Thursday, December 17, 1998Divorce report does a number on marriage
The men's rights movement in Canada scored its first major victory last week. The release of the Senate committee report on custody, For the Sake of the Children, while a triumph of liberalism, will be anything but for children. In fact, the report's recommendations -- if added to the justice minister's list of things to do -- would forsake children once again to the tender mercies of the Me Generation. It would also loose upon society more of the same perfectly logical, liberal progressive impulses that inflate divorce statistics in the first place.
By further shifting the focus of family law from divorce prevention to a more equitable and amicable aftermath, a fundamental has been forgotten: The traditional family is the best vehicle yet devised for the care and control of children. What with decades of feminist excess -- real and imagined -- in the family courts now seemingly behind us, we might forgive divorced fathers their euphoria over the report. Future generations of Canadian children are less likely to.
Most problematic of the report's 48 well-meaning proposals include erasing the words "custody" and "access," trashing the "tender years doctrine," and creating mandatory parent education, mediation, and counselling programs. All add up to an invitation to dissolve the family -- to the obvious detriment of children.
In the first instance the roles of "mother" and "father" are effectively eradicated and replaced with the New Age sensitive "shared parenting." Enter the concept of the "parental unit." Coupled with the abandonment of the traditional belief that young children are better off with their mothers, women will lose what is an entirely justifiable advantage in divorce proceedings.
Because a bad marriage is almost always better than family break-up, liberalization of family law may be one of the few times more freedom is undesirable. Paleo-cons and feminists are probably right about one thing: Nature assigned women a greater burden in the baby-making department. This is no newsflash. Gestation and lactation are the exclusive domain of women, the devotion to which usually costs at least of couple of years of career. Consequently, mothers ought to enjoy greater security and claim in law to the children and finances of marriage.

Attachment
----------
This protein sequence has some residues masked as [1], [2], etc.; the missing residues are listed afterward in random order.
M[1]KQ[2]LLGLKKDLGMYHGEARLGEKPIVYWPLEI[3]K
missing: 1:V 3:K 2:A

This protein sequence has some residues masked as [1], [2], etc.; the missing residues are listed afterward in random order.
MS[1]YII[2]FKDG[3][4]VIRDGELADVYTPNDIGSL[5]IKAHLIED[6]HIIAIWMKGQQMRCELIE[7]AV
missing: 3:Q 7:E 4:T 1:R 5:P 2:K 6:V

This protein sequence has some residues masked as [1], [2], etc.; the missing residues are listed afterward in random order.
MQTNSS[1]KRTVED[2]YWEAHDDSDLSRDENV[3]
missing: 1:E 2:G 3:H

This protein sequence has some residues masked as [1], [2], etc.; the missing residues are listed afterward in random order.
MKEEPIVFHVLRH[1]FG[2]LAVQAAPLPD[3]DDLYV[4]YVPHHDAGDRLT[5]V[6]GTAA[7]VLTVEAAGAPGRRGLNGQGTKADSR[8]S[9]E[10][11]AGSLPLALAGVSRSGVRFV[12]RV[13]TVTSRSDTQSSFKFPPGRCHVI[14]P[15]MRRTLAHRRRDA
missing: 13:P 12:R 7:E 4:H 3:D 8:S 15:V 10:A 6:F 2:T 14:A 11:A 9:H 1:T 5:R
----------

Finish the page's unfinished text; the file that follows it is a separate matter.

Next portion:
We ought also to stop kidding ourselves about men. Whether it be biology or the legacy of Bob Guccione, when it comes to a troubled marriage, the male is more ready, willing, and able to bail. Too many wannabe wayward males will admit that were it not for the threat of bankrupting legal bills (battling the pro-female bias of the courts) and the heart-breaking loss of relationship with their offspring, they would leave. Freed from these pitfalls, divorce would be made easier for men, and more will choose to free themselves from family responsibility (one of society's great civilizers) more often.
Add to this an army of enabling, state-funded court and social workers to morally massage and make comfy an increasingly trivial process. More men -- and women -- will be lulled into believing, at least for a time, that divorce can be rendered harmless, even where kids are concerned. Children of divorce know this isn't so. Witness Generation Xers, the first offspring of the easy-out era, who delay marrying, and when they do, take it more seriously than their parents did.
Clearly the present divorce reforms are evidence of a Me Generation still in the driver's seat. It has already "won" the equal right with no-fault moral weakness in marriage. What we await now is the equal right to child abandonment, courtesy of society's latest victims movement -- men's rights types.
These are still, after all, the '90s. Nobody has to get married and have kids. You can lead just about any lifestyle you want. But if you want family, brush up on character, not victimology. Like top-rated radio rabbi Dr. Laura Schlessinger says, marriages are matched sets. If you don't want to lose your kids, gentlemen, don't get divorced.
For the sake of the children, we've got to go back to the '50s. Not for love of Ozzy and Harriet, but because illiberal, iron-clad marital contracts and a maternal aegis for children worked. And still can.
John Collison is a Winnipeg writer and radio talk-show host.
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